The Boyertown Area Times
Area family-owned businesses thrive for multiple generations
Building on tradition and establishing trust allows local businesses to flourish for generations, owners say
As a mother of two and a business owner, Kristi Gage-Linderman, chief operations officer with staffing solutions firm Gage Personnel, West Reading, Berks County, is a master of the balancing act, just like her mother.
“It wasn’t easy for my mom especially, raising two babies while jumping into the family business,” GageLinderman said, “It’s hard to balance everything, but we’ve brought that mindset into our culture: wanting our employees to know that family comes first.”
Gage-Linderman said that staying true to her company’s foundation and core values, while also evolving to expand training and certification offerings to staff, is how Gage has maintained its success over generations.
“My grandmother started the business, my mother grew the business; I’m here using the same foundation,” Gage-Linderman said, “We feel that we treat our employees like family, we care about our community. Just having that extra care and concern has allowed us to keep that personal touch.”
Keeping a business alive long-term amid an evershifting commercial landscape is a challenge — so much so that the majority of family-owned businesses dissolve before they’re inherited.
Only 40% of first-generation family businesses make the transition to the next generation, according to information from Family Enterprise USA, a Washington, D.C.-based research and advocacy firm.
And the chances of even longer-term survival are even more dire — 13% of family businesses are passed to a third generation, and by the fourth generation, survival rates dip to 4%.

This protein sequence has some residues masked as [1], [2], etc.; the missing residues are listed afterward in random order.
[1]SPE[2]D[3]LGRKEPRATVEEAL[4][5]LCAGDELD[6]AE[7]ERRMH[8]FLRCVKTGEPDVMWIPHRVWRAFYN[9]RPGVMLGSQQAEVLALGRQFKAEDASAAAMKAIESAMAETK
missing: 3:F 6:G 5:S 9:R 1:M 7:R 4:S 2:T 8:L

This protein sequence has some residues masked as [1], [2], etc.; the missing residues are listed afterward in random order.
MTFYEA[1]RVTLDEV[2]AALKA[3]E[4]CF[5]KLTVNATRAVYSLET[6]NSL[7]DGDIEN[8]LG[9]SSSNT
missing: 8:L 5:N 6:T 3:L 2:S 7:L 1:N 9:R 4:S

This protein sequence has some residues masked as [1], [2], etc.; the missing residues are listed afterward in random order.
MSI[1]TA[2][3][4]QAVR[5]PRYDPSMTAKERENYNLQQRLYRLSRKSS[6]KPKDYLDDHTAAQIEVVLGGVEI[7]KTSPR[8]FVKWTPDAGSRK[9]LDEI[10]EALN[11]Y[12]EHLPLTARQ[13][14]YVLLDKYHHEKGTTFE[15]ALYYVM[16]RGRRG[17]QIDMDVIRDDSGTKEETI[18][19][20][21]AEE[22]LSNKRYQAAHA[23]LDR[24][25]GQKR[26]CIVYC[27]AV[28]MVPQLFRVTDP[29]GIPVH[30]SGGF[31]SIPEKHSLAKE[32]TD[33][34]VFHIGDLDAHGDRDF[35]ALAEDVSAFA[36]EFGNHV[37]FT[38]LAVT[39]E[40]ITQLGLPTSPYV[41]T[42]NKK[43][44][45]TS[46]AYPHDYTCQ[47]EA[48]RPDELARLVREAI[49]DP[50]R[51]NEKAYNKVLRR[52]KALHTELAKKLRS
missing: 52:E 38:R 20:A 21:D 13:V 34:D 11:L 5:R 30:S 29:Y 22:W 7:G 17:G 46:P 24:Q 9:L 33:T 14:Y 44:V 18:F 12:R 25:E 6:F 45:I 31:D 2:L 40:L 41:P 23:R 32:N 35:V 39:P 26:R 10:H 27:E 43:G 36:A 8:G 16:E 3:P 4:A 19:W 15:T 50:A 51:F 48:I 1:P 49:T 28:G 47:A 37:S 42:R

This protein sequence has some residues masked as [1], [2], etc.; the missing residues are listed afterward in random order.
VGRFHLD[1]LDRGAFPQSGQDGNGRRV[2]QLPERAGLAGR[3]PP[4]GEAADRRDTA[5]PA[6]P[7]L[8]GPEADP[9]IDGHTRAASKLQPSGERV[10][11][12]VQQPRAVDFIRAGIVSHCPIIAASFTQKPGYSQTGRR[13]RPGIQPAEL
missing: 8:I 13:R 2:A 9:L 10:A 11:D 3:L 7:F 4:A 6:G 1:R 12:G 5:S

But those grim statistics mean little to the familyowned businesses in Berks County and surrounding areas that have beaten the odds to thrive over multiple generations.
Focus on tradition
For Aaron Weitzenkorn, CEO of Weitzenkorn’s in Phoenixville, Chester County — a clothing store founded in 1864 — staying alive means sticking to the store’s customer-focused tradition.
“We have this motto on the back of a receipt that we used when my grandfather ran the store, back in the ‘50s,” Weitzenkorn said, “It says, ‘We know of one way to do business — to give every customer a square deal.’”
Weitzenkorn said his store’s advantage is the personal touch it offers regulars.
“If you go to a department store, chances are, the salesperson isn’t going to know you,” Weitzenkorn said, “Whereas if you come in here, I’m probably going to know your first name, what kind of fit you like.”
Maintaining a peoplefirst approach is critical for longstanding local businesses that owe much of their success to the trust of the community, Gage-Linderman said.
“I met a woman that said she remembers my mom, back in the 1980s, when (the woman) had a medical episode in one of our offices,” Gage-Linderman said. “The fact that my mom cared enough to follow up with her just stuck with her after all those years. And that’s kind of the value that we want to bring.”
Building a legacy of trust is also essential for customers, who can rest assured that the product is good quality, according to Justin Spannuth, chief operating officer and sixth-generation member of the family that owns and operates Unique Snacks, Reading.
“Being a 100-year-old company, it speaks well to our brand,” Spannuth said, “There are a lot of pop up brands, they have an idea and some marketing dollars, they throw it on the shelf … every time a buyer has to put that on the shelf, they’re taking a risk. With our legacy, the buyer knows there is virtually no risk
putting us on the shelf.”